Chinese New Year and the Goose 9th February, 2008: Then the posting on goose drew some attention from Foodie blogs and my wife was invited to post the recipe on: World Foodie Guide 21st February, 2008:





How To Make Chinese Teochiu Goose. Goose fat is the new ‘black’ and was sold out at Christmas time a couple of years back in England.

Loquat and Medicine: 16th May, 2008

Loquat (Eriobotrya japonica)


A good friend who read my book The Cockroach Catcher said she wished I had written a lot more about the village and I posted:

“As a result of modernization, in one generation we have seen the passing of something that provided us with a uniquely enchanting experience that no modern developments with their charming 'cool' shops can ever hope to match. Are we being over-romantic to ignore the hardship many of us put up with during that period, not to mention the struggles of many of our parents to provide for us? Have we forgotten the leaking roof, the rudimentary toilet facilities and our constant battle with cockroaches and other pests, not to mention poisonous snakes and the like? I have to say that on balance, it was still a sweet memory. Who can fail to remember the constant supply of fresh fruits and vegetables from our own land? The chickens we reared and their eggs poultry were just out of this world. I have conversed with a few friends and relatives about this, and they all seem to agree.”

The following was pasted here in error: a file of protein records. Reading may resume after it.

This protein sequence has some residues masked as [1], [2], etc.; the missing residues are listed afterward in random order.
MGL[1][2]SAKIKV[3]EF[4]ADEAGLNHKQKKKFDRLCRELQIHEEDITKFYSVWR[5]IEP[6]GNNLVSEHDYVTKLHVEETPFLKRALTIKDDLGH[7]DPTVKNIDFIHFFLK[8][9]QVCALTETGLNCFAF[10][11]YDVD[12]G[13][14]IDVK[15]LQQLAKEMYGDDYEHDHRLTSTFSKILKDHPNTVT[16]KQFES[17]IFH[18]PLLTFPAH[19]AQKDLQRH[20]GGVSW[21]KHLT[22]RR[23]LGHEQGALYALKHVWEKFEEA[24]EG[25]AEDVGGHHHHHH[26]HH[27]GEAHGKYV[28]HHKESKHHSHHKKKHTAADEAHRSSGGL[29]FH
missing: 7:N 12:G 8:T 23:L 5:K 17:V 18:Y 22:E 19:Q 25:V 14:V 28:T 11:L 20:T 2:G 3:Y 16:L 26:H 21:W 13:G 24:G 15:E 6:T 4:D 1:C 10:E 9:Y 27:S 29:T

You can read all about it here.


The Cockroach Catcher still marvels at some of the ancient remedies from a modern scientific standpoint as in: Ancient Remedy: Modern Outlook

Sometimes health claims rebound in a peculiar way and my posting on Ribena has turned out to be a great favourite with readers.

Finally, be wary of outrageous claims and take everything in moderation.

“Over time health benefits have been associated with red wine, olive oil, chocolate, almonds, pomegranate, blueberry, green tea and coffee. The Cockroach Catcher is skeptical of extreme claims, but for the record I do take all the items mentioned above, in moderation. It is indeed more important that you should enjoy what you eat and drink and not just what researchers tell you, and in moderation.”

Grand Rounds 5:23 The Blog That Ate Manhattan

Popular Posts:

Teratoma: One Patient One Disease?
A Brief History of Time: CPR (Cardiopulmonary Resuscitation)
House M.D. : 95% vs 5%
Picasso and Tradition

No comments: